Greener Buildings for Cleaner Air

Inefficient buildings and homes account for a third of North America's greenhouse gas emissions--so why is the market so hesitant to green the building process?

This Old House

Homes and office buildings account for a third of North America's greenhouse gas emissions. Older homes, unless retrofitted, can be especially problematic because of the high cost of heating an uninsulated, drafty structure.Kjell Eson

I live in a hundred year-old house where most everything is original: the windows (drafty), the walls (uninsulated), the furnace (burns oil). I need only look at my heating bill every month to deduce what the Commission for Environmental Cooperation has determined through a two-year study--homes and office buildings in North America account for over one-third of the continent's greenhouse gas emissions. They are terribly inefficient.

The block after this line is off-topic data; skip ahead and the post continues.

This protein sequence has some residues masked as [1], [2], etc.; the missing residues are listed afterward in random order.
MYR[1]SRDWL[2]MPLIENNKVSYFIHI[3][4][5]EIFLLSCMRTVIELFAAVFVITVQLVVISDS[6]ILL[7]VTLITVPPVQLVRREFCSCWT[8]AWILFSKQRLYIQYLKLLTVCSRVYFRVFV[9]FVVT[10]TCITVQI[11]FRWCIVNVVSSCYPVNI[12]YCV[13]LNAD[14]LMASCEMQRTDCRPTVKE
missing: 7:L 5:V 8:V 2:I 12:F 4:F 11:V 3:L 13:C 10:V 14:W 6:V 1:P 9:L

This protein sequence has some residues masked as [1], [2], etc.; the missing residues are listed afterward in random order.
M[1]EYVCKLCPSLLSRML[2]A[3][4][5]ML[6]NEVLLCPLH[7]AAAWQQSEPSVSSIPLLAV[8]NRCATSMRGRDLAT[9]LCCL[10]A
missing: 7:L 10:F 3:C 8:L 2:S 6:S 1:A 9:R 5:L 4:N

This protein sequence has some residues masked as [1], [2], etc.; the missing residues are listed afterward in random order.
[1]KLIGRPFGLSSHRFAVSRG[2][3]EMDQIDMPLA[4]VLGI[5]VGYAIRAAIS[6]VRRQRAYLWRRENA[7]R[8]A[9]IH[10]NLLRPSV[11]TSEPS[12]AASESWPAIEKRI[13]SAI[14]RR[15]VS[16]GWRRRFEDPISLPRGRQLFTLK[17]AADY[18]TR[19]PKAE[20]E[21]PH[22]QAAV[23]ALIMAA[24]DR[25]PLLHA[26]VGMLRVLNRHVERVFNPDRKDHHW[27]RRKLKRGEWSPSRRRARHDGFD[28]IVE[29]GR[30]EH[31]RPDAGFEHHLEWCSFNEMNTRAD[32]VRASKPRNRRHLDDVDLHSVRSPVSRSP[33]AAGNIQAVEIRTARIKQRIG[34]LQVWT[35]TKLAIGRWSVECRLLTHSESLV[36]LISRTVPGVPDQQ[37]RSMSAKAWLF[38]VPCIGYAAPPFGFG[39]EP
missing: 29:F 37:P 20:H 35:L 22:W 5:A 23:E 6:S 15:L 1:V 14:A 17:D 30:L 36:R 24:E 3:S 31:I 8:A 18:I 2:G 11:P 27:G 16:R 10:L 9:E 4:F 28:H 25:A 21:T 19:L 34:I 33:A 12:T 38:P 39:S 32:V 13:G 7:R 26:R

The solution is, of course, upgrading the older structures with insulation and tight-fitting windows and using better building practices with more efficient materials in new construction. Builders in North America have been slow to adopt the more expensive materials for two reasons. The first is the cost of energy-saving mechanicals. The investment for builders doesn't pay off as well as the eventual savings for the owners.

The second is the market share for green materials. It currently accounts for a tiny percentage of sales. As long as that number stays low, traditional materials will be significantly cheaper. It's not until that gap is narrowed that the cost differential will come down.

The market in North America has been slow to change, which is why green building accounts for only 2% of all new commercial buildings and 0.3% of new homes; Europe is already substantially ahead in this realm because of government-enforced targets. We'll need to see more intervention in North America if we're ever to catch up.